My daughter’s in-laws laid their beloved pet pug, Scooter, to rest last week. Normally, this would not be significant news for me, but I had the pleasure of being around for some of Scooter’s final days.
I am not a dog person. As a matter of fact, all pets kind of freak me out. My grandmother was deathly afraid of dogs, so we never had any while I grew up. In hindsight, it’s a bit odd since my grandfather grew up on a farm and was like the animal whisperer. He could make a kissing noise with his lips, and every animal, wild or tame, would walk up to him serenely.
My wife and I had the pleasure of spending the holidays in Raleigh, NC with our daughter and son-in-law Nat, along with our other two children and their husband and fiancée. Nat’s brother and his fiancée were visiting from Japan, so his parents, Jackie and Earle hosted the entire crowd on Christmas day.
Jackie and Earle have been involved with pug rescue for many years. I was unfamiliar with a program that rescued a particular breed of dog. Quite frankly, it seemed to me to be a bit like whatever the dog equivalent of racism is. Even so, if you were going to rescue a particular breed of dog, would you choose a pug? There are useful dogs, heroic dogs, attractive dogs…and pugs. If I ran into a burning Hollywood studio and could only save George Clooney or Danny Devito…well, you get the idea.
Scooter came to Jackie and Earle about ten years ago. The vet that they work with had a pug that was born basically without the dog equivalent of shoulders or elbows. He kind of shoved himself around with his back legs. The doctor felt that he could correct this problem by doing some sort of surgery that would build cartilage in place of the missing bones. After several surgeries and a lot of time in casts, Scooter was able to live a relatively normal life.
Nat and his brother Zack grew up with Scooter and several other pugs. All of them were, well, pug-ugly, but Scooter pushed the envelope. He looked like some sort of prehistoric sea creature that Godzilla might do battle with. For some reason, the boys liked naming things, and at various times also referred to Scooter as Little Man, Big B, Lewis, Bill, and Lumbermill…Lumbermill?
Recently, Scooter began suffering from several illnesses. He also lost the use of his sight. During our Christmas visit, I watched as Jackie and Earle fed Scooter, carried him outside and back inside to do his business, inject him with medicine, and lay him back down in his bed. It seemed so pointless to me. I certainly have enough heart to feel sorry for the poor pooch, but what kind of life is that?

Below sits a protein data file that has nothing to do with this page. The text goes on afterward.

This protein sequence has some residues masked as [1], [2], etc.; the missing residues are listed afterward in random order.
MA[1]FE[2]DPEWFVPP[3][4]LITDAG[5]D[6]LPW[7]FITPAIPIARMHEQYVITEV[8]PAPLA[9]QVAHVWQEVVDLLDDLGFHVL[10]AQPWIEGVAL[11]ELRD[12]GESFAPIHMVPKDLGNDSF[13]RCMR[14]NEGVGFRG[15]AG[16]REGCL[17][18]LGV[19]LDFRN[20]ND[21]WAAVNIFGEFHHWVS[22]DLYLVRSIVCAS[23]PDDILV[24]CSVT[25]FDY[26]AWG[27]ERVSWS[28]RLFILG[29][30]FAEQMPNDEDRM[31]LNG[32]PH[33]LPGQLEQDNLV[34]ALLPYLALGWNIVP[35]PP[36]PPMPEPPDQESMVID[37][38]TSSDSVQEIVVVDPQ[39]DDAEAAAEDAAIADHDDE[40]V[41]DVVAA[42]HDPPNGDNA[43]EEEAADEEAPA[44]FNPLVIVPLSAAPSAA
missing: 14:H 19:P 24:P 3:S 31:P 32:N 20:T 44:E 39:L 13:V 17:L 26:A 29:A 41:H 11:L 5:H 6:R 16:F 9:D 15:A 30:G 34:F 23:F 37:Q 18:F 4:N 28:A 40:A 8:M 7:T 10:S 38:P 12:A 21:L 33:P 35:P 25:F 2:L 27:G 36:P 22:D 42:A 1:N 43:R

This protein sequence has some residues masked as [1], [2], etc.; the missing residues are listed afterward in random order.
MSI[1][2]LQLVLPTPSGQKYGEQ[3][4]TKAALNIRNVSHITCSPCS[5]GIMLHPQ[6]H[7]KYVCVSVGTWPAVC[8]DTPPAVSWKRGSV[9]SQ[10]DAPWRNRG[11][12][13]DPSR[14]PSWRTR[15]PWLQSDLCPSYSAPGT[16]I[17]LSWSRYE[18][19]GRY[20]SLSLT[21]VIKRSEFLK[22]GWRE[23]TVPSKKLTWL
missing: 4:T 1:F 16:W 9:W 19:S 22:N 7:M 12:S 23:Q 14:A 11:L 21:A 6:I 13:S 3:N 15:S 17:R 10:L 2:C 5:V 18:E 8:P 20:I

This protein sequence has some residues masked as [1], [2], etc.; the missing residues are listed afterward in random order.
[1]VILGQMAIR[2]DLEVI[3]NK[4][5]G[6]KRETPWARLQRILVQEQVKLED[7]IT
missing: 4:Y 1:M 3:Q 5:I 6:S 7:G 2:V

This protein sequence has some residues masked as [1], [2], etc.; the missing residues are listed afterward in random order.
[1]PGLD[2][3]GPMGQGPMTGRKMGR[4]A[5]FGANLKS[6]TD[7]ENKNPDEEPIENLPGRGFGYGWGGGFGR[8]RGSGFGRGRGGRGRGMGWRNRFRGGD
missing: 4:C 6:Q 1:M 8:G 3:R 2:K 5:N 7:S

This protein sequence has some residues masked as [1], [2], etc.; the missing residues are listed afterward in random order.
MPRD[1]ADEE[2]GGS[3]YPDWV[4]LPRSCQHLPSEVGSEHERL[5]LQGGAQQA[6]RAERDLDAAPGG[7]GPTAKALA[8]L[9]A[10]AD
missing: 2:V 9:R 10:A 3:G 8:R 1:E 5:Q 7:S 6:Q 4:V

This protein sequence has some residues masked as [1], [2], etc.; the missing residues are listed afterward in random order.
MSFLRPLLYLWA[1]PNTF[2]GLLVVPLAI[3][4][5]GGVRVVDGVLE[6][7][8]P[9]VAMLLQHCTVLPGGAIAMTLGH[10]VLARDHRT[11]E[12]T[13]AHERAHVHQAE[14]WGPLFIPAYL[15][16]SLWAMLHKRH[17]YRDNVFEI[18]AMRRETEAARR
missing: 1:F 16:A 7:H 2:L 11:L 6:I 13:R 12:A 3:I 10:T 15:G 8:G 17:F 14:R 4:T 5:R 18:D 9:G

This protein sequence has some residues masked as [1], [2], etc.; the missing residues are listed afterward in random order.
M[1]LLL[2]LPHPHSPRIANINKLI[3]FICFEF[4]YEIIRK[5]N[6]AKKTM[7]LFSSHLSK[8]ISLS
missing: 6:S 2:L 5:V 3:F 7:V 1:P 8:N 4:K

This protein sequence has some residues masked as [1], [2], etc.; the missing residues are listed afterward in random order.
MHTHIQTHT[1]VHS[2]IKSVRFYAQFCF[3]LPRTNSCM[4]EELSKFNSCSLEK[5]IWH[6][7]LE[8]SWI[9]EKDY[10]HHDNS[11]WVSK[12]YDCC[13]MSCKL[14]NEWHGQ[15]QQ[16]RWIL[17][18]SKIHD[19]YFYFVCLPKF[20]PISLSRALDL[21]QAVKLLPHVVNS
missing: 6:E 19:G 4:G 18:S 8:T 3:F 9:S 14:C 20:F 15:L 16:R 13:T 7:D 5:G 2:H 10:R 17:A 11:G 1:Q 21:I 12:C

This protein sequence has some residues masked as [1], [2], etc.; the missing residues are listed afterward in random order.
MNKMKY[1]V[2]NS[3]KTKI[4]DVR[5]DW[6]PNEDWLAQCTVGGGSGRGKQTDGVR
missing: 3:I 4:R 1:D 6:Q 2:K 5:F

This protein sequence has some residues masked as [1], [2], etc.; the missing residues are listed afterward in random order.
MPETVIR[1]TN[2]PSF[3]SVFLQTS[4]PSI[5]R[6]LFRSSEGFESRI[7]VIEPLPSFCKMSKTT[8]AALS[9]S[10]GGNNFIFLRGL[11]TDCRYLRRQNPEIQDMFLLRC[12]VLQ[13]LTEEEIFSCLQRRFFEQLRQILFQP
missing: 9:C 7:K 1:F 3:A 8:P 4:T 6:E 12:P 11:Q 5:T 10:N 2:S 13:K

It made me think back a few weeks to a class I attended at my local Chabad. The Rabbi was kind enough to invite me to attend a six week course on “How Success Thinks”, a discussion of success interpreted through the Torah. It was interesting, but at one point, the Rabbi was trying to explain the difference between humans and animals. While trying to explain that animals lack emotional motivations, he kind of slipped into a rabbit hole.
Several of the other students brought up dozens of stories, experiences and Facebook videos demonstrating emotional humanistic behaviors from animals. This dog walked fifteen hundred miles to blah, blah. Penguins always return to blah, blah. This cat never left the side of blah, blah…that sort of thing. I knew what he was getting at, but these other people were so insistent. I just didn’t get it.
A couple of days after Christmas, Scooter’s test results showed no improvement, and the vet, along with Jackie and Earle made the difficult decision to put Scooter to sleep. I’m glad that I had the opportunity to spend a little time with Scooter at the end. My opinion of dogs didn’t change, but I finally got what was happening at the Chabad. Animals don’t have emotions, but bring out emotions in humans.
Scooter cannot help being loyal. It’s programmed into his DNA and the connections between his food source and his brain. The loyalty that Jackie and Earle showed to their failing fuzzy loved one, however, was amazingly moving. In a world with ever-diminishing civility, it was a breath of fresh air. Some want to believe that it is in the animals themselves, but it’s more powerful than that. The animals give us an opportunity, or at least a hope of being more human.
Jackie and Earle have sadness in their hearts, but their hearts are bigger and stronger because of Scooter. Those are people that I can respect, and more surprisingly, that’s a dog that I can respect.